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  • Writer's pictureCynthia Anderson

Holidays on a Variable Income

The holidays are just around the corner and as fun, as they are, we often stress about the expenses that come with the holidays. Living on a variable income typically means it is difficult to save for the holidays throughout the year. Your financial year may have presented itself as a skinny Santa. For many with a variable income, the end of the year bonus makes a fat Santa. If this is your situation, be wise in making decisions and fight the urge to spread your hard-earned cash all over town. Your heart often wants to shower the people you love with gifts. I get that, but having a secure January is a gift too. Often you find yourself using credit cards to purchase gifts. Making the situation worse, upon receipt of the bonus check, you neglect to pay off credit and continue to spend. January comes, and resolving debt is the last thing you want as your New Year’s Resolution; and yet, year after year, here you are again. I want you to avoid this cycle.

In these last few months, I recommend estimating your income and setting aside a certain amount to cover your holiday season spending. Use the remaining portion to cover some of your annual bills, like car insurance or taxes. You will feel great going into the New Year with a bill or two knocked off your list.

Resolve to use cash! Many studies suggest that by using credit, you spend about 20% more than you plan, and you often don't realize it. Then a month later, you look at your credit card bill and are surprised about the amount due. How often has this happened to you? It adds up quickly. Shopping online and using credit? If this is the case, pay off the credit card the same day. Paying it immediately has similar effects as paying with cash. Using cash means no surprise, no credit card bill, and it feels great!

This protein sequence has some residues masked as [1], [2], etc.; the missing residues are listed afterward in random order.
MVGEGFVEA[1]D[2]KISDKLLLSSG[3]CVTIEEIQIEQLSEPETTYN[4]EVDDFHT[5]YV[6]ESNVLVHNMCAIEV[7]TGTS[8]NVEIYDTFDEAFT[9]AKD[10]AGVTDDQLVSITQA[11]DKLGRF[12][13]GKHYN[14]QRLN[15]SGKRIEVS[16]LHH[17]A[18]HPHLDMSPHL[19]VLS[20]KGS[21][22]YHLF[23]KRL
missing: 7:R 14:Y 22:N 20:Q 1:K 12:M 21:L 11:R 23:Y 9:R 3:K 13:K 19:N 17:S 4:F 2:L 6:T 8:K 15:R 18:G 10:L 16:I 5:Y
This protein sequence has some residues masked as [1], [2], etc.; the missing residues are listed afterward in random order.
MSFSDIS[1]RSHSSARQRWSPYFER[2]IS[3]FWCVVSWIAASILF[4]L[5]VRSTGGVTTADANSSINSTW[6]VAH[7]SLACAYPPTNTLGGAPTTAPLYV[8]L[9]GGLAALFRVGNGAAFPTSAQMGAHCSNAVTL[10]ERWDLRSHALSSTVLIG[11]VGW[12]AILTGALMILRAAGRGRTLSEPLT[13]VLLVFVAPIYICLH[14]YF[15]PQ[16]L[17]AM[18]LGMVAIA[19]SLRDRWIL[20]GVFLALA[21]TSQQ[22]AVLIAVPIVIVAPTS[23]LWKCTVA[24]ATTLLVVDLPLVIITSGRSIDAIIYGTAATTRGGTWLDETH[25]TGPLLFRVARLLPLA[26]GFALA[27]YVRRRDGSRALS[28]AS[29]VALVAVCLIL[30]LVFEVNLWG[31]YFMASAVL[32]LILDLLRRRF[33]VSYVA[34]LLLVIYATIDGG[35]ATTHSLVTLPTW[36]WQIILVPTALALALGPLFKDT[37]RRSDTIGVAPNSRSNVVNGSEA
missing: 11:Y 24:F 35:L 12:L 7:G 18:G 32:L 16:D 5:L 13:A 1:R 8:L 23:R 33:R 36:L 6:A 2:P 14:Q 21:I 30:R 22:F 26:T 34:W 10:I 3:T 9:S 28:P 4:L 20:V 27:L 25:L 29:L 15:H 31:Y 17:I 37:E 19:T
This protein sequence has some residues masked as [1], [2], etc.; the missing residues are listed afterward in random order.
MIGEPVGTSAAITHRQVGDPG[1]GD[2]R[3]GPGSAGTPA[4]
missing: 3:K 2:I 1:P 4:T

Create a wish list of everything you want to do for the holiday season. Most often people make the mistake of thinking of the total amount they wish to spend, then dividing this amount into a fixed list. This leads to frustration and builds a scarcity mindset; you believe that you cannot have everything you want. I recommend that you make your list backward. With only a ballpark dollar amount in mind, create your wish list, include decorations, crafts, gifts, dinners, and social events on your list. Put a dollar amount for each category and total it all up. This practice builds an abundant mindset. You believe that you have the resources to get what you want. After totaling your list, look at that $ amount. For many people, they are often surprised that everything on their wish list costs less than expected.

Does the total dollar amount make you feel uneasy? What can you trim from each category? Are you crafty? Maybe some homemade gifts will work? The point here is to be creative, make minor tweaks, and be satisfied with your plan.

The last thing to keep in mind is even if it all doesn’t work out perfectly, you will be in a better place come January. You will not regret having a written plan.

When you throw a dart in the dark, what are the chances you will hit the bullseye? Turn the light on, and you will hit it, or at least be closer to the mark. Plan for this holiday season, then enjoy it!

Wishing you a joyous season!


Financial Coach


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